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Discussion Starter #1
My Elantra all of a sudden refuses to start using the starter/ignition key. It only cranks and backfires, but don't want to start. When I get my two sons to push the vehicle it starts very easy not even pushing further than about 5 meter and releasing the clutch in second gear. After that when I stop the engine and immediately try to start again, the same happen again - cranking and backfiring

I already replaced the Plug wires, Plugs, Petrol filter and Camshaft position sensor (a lot of users on this forums point to hagin problems with the CPS) and timing belt. When I disconect the fuel line, and switch the ignition on a lot of fuel is pumping out of the filter, which rules the fuel pump out a possible culprit

Any other ideas where I can look at ? >:D
 

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Since your problem only happens when the starter motor is operating, I'd first carry out a voltage drop test on the engine ground wiring.
Connect your voltmeter black lead to the battery negative terminal and the red lead to the engine block. Monitor the voltage during crank and make sure your reading is less than 0.5V.

If that checks OK, next connect the red lead to the ground wires on the back of the engine below the intake mainfold. Connect directly to the wiring, not the bolt. Crank the engine again and confirm there is less than 0.5V again. If any of the voltage tests show a voltage higher than 0.5 volts there is a high resistance in the wiring.

Scottie.
 

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Discussion Starter #3
Hi Scottie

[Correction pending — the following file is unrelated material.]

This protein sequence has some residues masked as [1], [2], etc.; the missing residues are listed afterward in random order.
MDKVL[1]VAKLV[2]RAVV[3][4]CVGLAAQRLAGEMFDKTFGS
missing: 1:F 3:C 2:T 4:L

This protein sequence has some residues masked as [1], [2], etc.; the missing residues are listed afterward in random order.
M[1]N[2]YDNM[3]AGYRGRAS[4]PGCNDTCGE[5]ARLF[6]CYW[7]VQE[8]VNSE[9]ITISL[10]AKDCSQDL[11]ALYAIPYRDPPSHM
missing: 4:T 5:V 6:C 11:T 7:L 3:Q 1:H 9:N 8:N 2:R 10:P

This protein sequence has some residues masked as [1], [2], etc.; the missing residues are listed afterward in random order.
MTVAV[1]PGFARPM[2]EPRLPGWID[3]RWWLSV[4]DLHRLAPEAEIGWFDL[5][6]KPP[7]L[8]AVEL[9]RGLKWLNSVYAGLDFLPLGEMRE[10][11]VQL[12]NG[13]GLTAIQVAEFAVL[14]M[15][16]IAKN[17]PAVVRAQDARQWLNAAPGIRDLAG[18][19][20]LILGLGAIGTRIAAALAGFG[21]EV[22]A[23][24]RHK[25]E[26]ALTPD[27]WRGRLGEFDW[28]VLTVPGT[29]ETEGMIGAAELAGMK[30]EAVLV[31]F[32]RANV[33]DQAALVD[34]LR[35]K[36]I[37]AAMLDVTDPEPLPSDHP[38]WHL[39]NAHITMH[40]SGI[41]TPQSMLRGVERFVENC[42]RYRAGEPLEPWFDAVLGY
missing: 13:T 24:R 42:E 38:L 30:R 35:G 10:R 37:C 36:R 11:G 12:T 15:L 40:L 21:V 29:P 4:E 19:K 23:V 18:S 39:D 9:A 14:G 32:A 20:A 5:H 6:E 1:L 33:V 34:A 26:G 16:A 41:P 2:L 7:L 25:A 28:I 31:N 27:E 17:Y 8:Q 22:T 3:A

Test 1 is ok - I'm getting 0.45V between the engine block and the battery Negative when the engine is cranking
On Test 2, do I need to remove the wires from the bolt and just test between the wires and the Battery negative ? If this is correct there might be a problem because I'm getting 4.7V when the engine is cranking. When I put the wires back and attach them again using the bolt, I'm also getting between the wires/bolt and the battery negative, just under 0.5 V
Wicus
 

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Sorry, I didn't make that clear.

You want to have the wires still bolted to the engine but you need to connect the meter to the wires themselves not the securing bolt.

If those tests are OK, I'd next measure the voltage between the battery neg and the car body, looking for less than 0.5V again during crank and if that test is also OK then I'd test between battery neg and the ground wires right at the engine computer. It's OK to extend one of the meter leads using some wire if it wont reach.

The computer should be in the driver's footwell behind the dashboard. The ECM grounds are on terminals 2,3 & 31 (see attached). You want to have the connector plugged into the computer, so back probe the black wires and check voltages during engine crank. You'll need to remove the cover off the back of the connector to access the wires.

Scott.
 

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Discussion Starter #5
Thank you Scott - will test this tonight and let you know. Seeing that tests are going in the direction of the ECM, will this still be valid keeping in mind that when I push start the vehicle it starts without a problem and allow me then to drive around like normal, as long as I don't stop the engine and try to start it again.